March 2013 Reflections



Hard to believe how fast this year seems to be passing.  Here we are already nearing Easter and it only seems a few weeks since Christmas.  Although it is good to have another break coming up, I wonder if this makes it harder for us to settle down into a regular routine for the year?  It can cause us to delay doing things which we need to do.  We may tell ourselves that we may as well wait until we get the next holiday out of the way before we proceed with a new task or goal.   A few of my clients have reported feeling like this and so this newsletter will focus on how to get back on track. 

When we approach something which is difficult we can often look for things to distract us.  How often do you find yourself putting off a challenging task or avoiding confronting a problem because you tell yourself that "I will do it after the holidays" or when I have more time?  This approach can be quite reasonable providing we do return to the task relatively soon after.  However, when we don't commence or complete these tasks this can lead to us feeling frustrated with ourselves and sometimes guilty or inadequate - not pleasant or useful feelings.    When we find ourselves losing motivation or looking for excuses not to do things we previously thought were important, it is often a sign that our priorities have changed or we are getting caught up in a fear of failure.  That is the time to reflect on whether the initial idea or goal is still as important or worthwhile as you thought.   If you decide it no longer is, accept this and move on to something which is currently more relevant.   However, try not to procrastinate about something important to you because of fear.  The greatest satisfaction comes from overcoming our fear of failure and inadequacy by moving towards the things we find difficult and seeing how much we can achieve.  Self esteem, self worth and a positive sense of identity are built on moving out of our comfort zone, taking some risks, staying true to our values and working towards our goals for ourselves.  We may not always succeed, but the main thing is to know we have done our best at the time and in the existing circumstances.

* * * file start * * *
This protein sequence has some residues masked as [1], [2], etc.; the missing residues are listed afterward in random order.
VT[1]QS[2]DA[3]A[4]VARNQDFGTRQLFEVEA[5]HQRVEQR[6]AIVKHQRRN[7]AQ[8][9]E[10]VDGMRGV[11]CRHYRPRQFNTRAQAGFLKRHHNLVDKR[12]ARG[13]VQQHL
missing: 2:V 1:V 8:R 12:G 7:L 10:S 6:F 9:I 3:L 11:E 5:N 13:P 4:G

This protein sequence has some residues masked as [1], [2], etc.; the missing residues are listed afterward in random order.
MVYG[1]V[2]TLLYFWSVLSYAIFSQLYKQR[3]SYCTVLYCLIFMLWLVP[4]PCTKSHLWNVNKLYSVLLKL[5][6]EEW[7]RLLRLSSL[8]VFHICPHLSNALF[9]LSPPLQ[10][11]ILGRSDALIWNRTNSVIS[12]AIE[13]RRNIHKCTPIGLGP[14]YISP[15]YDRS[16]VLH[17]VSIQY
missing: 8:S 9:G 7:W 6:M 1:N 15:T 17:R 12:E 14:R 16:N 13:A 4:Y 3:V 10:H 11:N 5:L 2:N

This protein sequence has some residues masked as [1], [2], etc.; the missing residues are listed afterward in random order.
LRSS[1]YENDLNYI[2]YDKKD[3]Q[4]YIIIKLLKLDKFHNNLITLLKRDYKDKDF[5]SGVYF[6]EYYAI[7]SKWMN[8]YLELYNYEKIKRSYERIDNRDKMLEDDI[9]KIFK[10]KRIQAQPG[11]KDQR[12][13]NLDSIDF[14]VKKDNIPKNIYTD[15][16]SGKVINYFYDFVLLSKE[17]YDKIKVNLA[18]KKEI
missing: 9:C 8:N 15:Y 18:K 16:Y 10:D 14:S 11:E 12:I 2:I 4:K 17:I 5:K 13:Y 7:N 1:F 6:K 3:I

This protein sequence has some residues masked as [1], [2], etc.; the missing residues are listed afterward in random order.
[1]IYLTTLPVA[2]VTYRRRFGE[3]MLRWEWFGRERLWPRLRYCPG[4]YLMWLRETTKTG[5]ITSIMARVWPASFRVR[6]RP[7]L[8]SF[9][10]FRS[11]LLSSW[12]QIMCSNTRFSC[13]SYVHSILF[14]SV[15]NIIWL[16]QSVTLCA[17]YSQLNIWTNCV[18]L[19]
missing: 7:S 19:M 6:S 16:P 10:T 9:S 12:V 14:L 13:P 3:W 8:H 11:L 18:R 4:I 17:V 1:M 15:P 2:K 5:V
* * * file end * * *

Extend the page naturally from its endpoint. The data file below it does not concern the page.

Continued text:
Some tips on how to refocus after a break:

1.  Remind yourself of the things you planned to do before the break.

2.  Ask yourself if they are still relevant and rate their priority in your life.

3.  Set yourself a time line for start or completion of the identified task/goal

4.  Be realistic about how much time you will need to carry this out and establish a schedule to work on it.

5.   Identify some measureable/observable signs to track your progress

6.   Set a review date and check your progress

7.   If you get distracted or diverted from the task, acknowledge this and identify the barriers which are getting in your way.

8.   Avoid self criticism if you lose focus and remind yourself of why the task is important to you.

9.   Identify your fears and accept this is normal, but continue with the task.

10.  Celebrate the completion of the task by rewarding yourself.  If it is successful you will have grown in self worth and if not as successful as you would like, ask yourself what you have learned about yourself in the process and what might you do different next time.


I hope you all have a relaxing and enjoyable Easter with family and friends. If you are going away, drive safely and come back refreshed.